Obituaries: Search Example
Towards the end of the ship manifests search example, I described how I used ship manifests to determine that a brother and sister of my great-grandmother Marie Alm had joined her near Christine, North Dakota.
Next, I wanted to learn more about their life and where they died. The ship manifests search example ended with an 1895 Minnesota Territorial Census record showing brother and sister living in the same household with another person named August Johnson. I searched the 1900 U.S. Federal Census for Emma with the various last names she used (Skogland, Nelson, Satterstad), but had no luck. So, I tried searching for any Emma (no last name) in the Wolverton, Minnesota area. This is where she was living in 1895. I found the record shown below.
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But, the Emma is Emma Johnson. Did she marry the August Johnson who was in the household in the 1895 census? But that Johnson's first name was Charles. This record does show that Emma Johnson immigrated to the United States in 1894 and that is consistent with Emma's ship manifest.
I then searched the 1910 U.S. Federal Census for Wolverton, Minnesota and found the following record:
This is likely to be the same Emma. The immigration date is the same. Her husband's name is listed as Carl A., not Charles or August. I thought maybe the "A" is for August?
I continued my search with the 1920 U.S. Federal Census for Wolverton, Minnesota:
Now, her husband's name is listed as August. So, I was pretty sure this is the same couple. Again, Emma's immigration date is 1894.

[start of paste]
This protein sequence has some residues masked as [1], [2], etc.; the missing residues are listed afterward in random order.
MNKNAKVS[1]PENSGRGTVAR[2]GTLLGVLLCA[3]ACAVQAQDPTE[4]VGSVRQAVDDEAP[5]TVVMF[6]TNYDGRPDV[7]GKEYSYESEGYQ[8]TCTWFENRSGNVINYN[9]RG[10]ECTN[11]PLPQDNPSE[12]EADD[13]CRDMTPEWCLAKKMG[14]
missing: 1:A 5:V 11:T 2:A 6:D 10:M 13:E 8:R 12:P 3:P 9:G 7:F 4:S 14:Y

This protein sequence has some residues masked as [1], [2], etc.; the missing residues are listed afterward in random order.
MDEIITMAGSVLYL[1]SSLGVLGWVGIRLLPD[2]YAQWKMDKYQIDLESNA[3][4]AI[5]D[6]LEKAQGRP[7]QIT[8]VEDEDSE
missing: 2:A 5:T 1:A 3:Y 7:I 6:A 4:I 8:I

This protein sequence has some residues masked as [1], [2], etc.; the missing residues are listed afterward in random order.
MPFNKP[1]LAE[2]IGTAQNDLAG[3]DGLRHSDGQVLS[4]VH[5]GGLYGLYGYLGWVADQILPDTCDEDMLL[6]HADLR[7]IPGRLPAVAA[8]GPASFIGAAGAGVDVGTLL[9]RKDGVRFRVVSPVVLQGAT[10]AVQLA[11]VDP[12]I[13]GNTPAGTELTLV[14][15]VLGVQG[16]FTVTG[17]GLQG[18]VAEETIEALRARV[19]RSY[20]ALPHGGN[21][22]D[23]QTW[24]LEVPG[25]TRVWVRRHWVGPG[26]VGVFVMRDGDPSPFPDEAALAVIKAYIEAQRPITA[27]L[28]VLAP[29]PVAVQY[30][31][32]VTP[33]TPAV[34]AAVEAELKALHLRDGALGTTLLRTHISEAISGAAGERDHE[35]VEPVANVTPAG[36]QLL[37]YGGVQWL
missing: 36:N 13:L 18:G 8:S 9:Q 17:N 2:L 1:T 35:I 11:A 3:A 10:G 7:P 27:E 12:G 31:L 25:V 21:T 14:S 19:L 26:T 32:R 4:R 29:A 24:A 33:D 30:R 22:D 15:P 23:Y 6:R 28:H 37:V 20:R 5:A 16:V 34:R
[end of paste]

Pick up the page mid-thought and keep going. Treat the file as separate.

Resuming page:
Moving on the the 1930 U.S. Federal Census:
Her husband is listed as C. August this time. By now, I'm quite confident I have the same couple.
I could not find Emma in the 1940 U.S. Federal Census for Wolverton. I did find a Charles August Johnson listed as a widower. So, presumably, Emma died between 1930 and 1940. I searched the Minnesota Historical Society online PeopleFinder and found this reference:
I then ordered her death certificate from the Minnesota Historical Society:
One problem. After all this work, I could not be sure this Emma is the same Emma who was the sister of my great-grandmother Marie Alm. Since I live about twenty minutes from the Minnesota Historical Society, I drove to their History Library. The History Library holds all the newspapers going back to Minnesota's territorial days. Using the death date on Emma's death certificate, I found her obituary in the local Wilkin County, Minnesota newspaper:
Note that Mrs. Marie Alm (my great-grandmother) is listed as Emma's sister. The obituary confirmed the two sisters continued to live near each other after they came to the United States.
Sometimes obituaries can have misleading information. The name of the sister in Sweden was Inga Thudin and not Ingot Todeen as shown in the obituary.
Emma's brother John also came to Christine, North Dakota. I could not find any census records for him after 1895. I found a John Skoglund who died February 2, 1900 in Wilkin county where Wolverton is located. I also found a grave in Wilkin County for a John Skoglund at the Find A Grave website. So, that was probably Emma's brother. I could not find an obituary. In 1900, the local paper was not printing obituaries.
If you are not sure that searching for an obituary is the next best option for your research, consider using the advice feature of this site. This will help you pick your next best steps in your research. Go to the Free Search Advisor.